Clinical utility of HPV-DNA detection: triage of minor cervical lesions, follow-up of women treated for high-grade CIN: an update of pooled evidence

Gynecol Oncol. 2005 Dec;99(3 Suppl 1):S7-11. doi: 10.1016/j.ygyno.2005.07.033. Epub 2005 Sep 9.


Objective: Human papilloma virus (HPV) testing and repeat cytology are both proposed as methods to triage women with minor cytological cervical lesions. By triage, those women can be identified who need referral for diagnostic exploration with colposcopy and/or biopsy.

Methods: We conducted meta-analyses of reported studies on the accuracy to detect high-grade cervical intra-epithelial neoplasia or worse disease (CIN2+) in women with ASCUS or LSIL. We also performed meta-analyses to examine the best predictor of recurrence of CIN after treatment for CIN2 or CIN3.

Results: We found that HPV testing using the Hybrid Capture II test is more effective (more sensitive, equally specific) than cytology for the triage of patients with ASCUS Pap smears. Because of the high rate of HPV positivity, this is not the case for patients with LSIL. Studies concerning post-treatment follow-up were heterogeneous. In general, HPV testing performed better than follow-up cytology to predict success or failure of treatment (significantly higher sensitivity, not significantly lower specificity).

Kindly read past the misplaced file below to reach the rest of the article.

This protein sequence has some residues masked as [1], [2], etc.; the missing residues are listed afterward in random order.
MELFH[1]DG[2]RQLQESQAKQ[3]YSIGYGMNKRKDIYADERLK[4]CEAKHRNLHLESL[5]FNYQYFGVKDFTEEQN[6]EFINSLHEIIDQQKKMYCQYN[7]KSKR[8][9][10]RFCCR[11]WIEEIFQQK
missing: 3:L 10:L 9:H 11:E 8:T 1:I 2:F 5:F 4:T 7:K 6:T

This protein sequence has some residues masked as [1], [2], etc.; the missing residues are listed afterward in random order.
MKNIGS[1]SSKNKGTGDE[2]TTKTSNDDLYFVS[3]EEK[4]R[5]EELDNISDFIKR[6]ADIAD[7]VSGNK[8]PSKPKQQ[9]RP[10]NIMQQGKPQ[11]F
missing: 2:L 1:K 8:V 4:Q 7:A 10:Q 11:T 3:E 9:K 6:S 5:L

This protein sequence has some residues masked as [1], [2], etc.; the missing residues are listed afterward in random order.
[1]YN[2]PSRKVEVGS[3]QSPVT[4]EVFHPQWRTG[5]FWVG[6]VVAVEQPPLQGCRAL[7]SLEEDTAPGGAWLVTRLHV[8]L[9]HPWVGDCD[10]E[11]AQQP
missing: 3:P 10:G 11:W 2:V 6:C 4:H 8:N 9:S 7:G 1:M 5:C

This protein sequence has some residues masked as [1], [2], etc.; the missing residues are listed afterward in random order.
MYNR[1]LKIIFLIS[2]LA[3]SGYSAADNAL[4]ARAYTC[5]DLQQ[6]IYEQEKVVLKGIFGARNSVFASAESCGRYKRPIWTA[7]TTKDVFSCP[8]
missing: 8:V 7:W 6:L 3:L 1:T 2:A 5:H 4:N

Conclusions: Overall, in comparison with follow-up cytology, HPV DNA testing is more sensitive and equally specific for triage of ASCUS cases and for predicting recurrence of CIN in women treated for high-grade CIN.

Publication types

  • Meta-Analysis
  • Research Support, Non-U.S. Gov't

MeSH terms

  • Carcinoma, Squamous Cell / pathology
  • Carcinoma, Squamous Cell / virology*
  • DNA, Viral / analysis*
  • Female
  • Humans
  • Papillomaviridae / genetics*
  • Papillomavirus Infections / complications
  • Papillomavirus Infections / virology*
  • Triage / methods
  • Uterine Cervical Dysplasia / pathology
  • Uterine Cervical Dysplasia / virology*
  • Uterine Cervical Neoplasms / pathology
  • Uterine Cervical Neoplasms / virology*


  • DNA, Viral